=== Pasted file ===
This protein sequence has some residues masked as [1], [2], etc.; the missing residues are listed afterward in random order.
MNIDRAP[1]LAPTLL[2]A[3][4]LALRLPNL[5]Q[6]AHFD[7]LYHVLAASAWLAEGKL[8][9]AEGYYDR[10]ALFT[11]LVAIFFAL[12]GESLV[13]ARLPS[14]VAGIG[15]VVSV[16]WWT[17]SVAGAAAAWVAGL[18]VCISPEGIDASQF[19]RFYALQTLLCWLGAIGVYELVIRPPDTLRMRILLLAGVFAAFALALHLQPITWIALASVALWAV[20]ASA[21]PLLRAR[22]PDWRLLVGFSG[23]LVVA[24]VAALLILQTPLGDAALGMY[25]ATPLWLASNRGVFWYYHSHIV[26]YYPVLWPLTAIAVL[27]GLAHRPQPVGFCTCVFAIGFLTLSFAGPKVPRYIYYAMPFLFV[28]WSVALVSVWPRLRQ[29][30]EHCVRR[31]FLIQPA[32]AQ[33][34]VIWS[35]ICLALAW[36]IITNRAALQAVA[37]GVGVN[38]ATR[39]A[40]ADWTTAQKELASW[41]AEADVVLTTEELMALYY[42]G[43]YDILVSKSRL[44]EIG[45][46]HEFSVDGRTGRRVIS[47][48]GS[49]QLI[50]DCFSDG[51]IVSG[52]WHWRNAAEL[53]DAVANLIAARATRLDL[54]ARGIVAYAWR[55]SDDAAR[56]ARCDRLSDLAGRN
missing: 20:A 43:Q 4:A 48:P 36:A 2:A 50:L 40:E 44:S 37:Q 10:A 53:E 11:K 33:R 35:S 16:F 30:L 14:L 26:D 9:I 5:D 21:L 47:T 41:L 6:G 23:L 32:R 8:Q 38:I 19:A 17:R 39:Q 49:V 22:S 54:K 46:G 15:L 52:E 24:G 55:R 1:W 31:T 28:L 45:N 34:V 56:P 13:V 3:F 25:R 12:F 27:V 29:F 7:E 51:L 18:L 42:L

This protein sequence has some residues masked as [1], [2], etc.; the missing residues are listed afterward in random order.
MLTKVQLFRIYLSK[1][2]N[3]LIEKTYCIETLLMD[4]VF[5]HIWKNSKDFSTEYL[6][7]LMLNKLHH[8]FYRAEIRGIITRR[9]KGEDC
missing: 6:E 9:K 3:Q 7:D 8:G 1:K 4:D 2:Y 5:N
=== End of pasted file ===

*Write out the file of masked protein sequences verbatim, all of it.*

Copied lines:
This protein sequence has some residues masked as [1], [2], etc.; the missing residues are listed afterward in random order.
MNIDRAP[1]LAPTLL[2]A[3][4]LALRLPNL[5]Q[6]AHFD[7]LYHVLAASAWLAEGKL[8][9]AEGYYDR[10]ALFT[11]LVAIFFAL[12]GESLV[13]ARLPS[14]VAGIG[15]VVSV[16]WWT[17]SVAGAAAAWVAGL[18]VCISPEGIDASQF[19]RFYALQTLLCWLGAIGVYELVIRPPDTLRMRILLLAGVFAAFALALHLQPITWIALASVALWAV[20]ASA[21]PLLRAR[22]PDWRLLVGFSG[23]LVVA[24]VAALLILQTPLGDAALGMY[25]ATPLWLASNRGVFWYYHSHIV[26]YYPVLWPLTAIAVL[27]GLAHRPQPVGFCTCVFAIGFLTLSFAGPKVPRYIYYAMPFLFV[28]WSVALVSVWPRLRQ[29][30]EHCVRR[31]FLIQPA[32]AQ[33][34]VIWS[35]ICLALAW[36]IITNRAALQAVA[37]GVGVN[38]ATR[39]A[40]ADWTTAQKELASW[41]AEADVVLTTEELMALYY[42]G[43]YDILVSKSRL[44]EIG[45][46]HEFSVDGRTGRRVIS[47][48]GS[49]QLI[50]DCFSDG[51]IVSG[52]WHWRNAAEL[53]DAVANLIAARATRLDL[54]ARGIVAYAWR[55]SDDAAR[56]ARCDRLSDLAGRN
missing: 20:A 43:Q 4:A 48:P 36:A 2:A 50:L 40:E 44:S 37:Q 10:A 53:E 11:K 33:R 35:S 16:F 30:L 14:L 26:D 9:I 5:D 21:L 47:T 41:L 6:G 23:L 32:R 8:Q 38:I 19:A 17:R 39:Q 49:V 22:S 54:K 46:G 15:L 52:E 24:G 55:R 1:W 31:T 28:L 45:N 34:V 56:P 13:V 3:F 25:R 12:F 27:V 29:F 7:E 51:L 18:L 42:L

This protein sequence has some residues masked as [1], [2], etc.; the missing residues are listed afterward in random order.
MLTKVQLFRIYLSK[1][2]N[3]LIEKTYCIETLLMD[4]VF[5]HIWKNSKDFSTEYL[6][7]LMLNKLHH[8]FYRAEIRGIITRR[9]KGEDC
missing: 6:E 9:K 3:Q 7:D 8:G 1:K 4:D 2:Y 5:N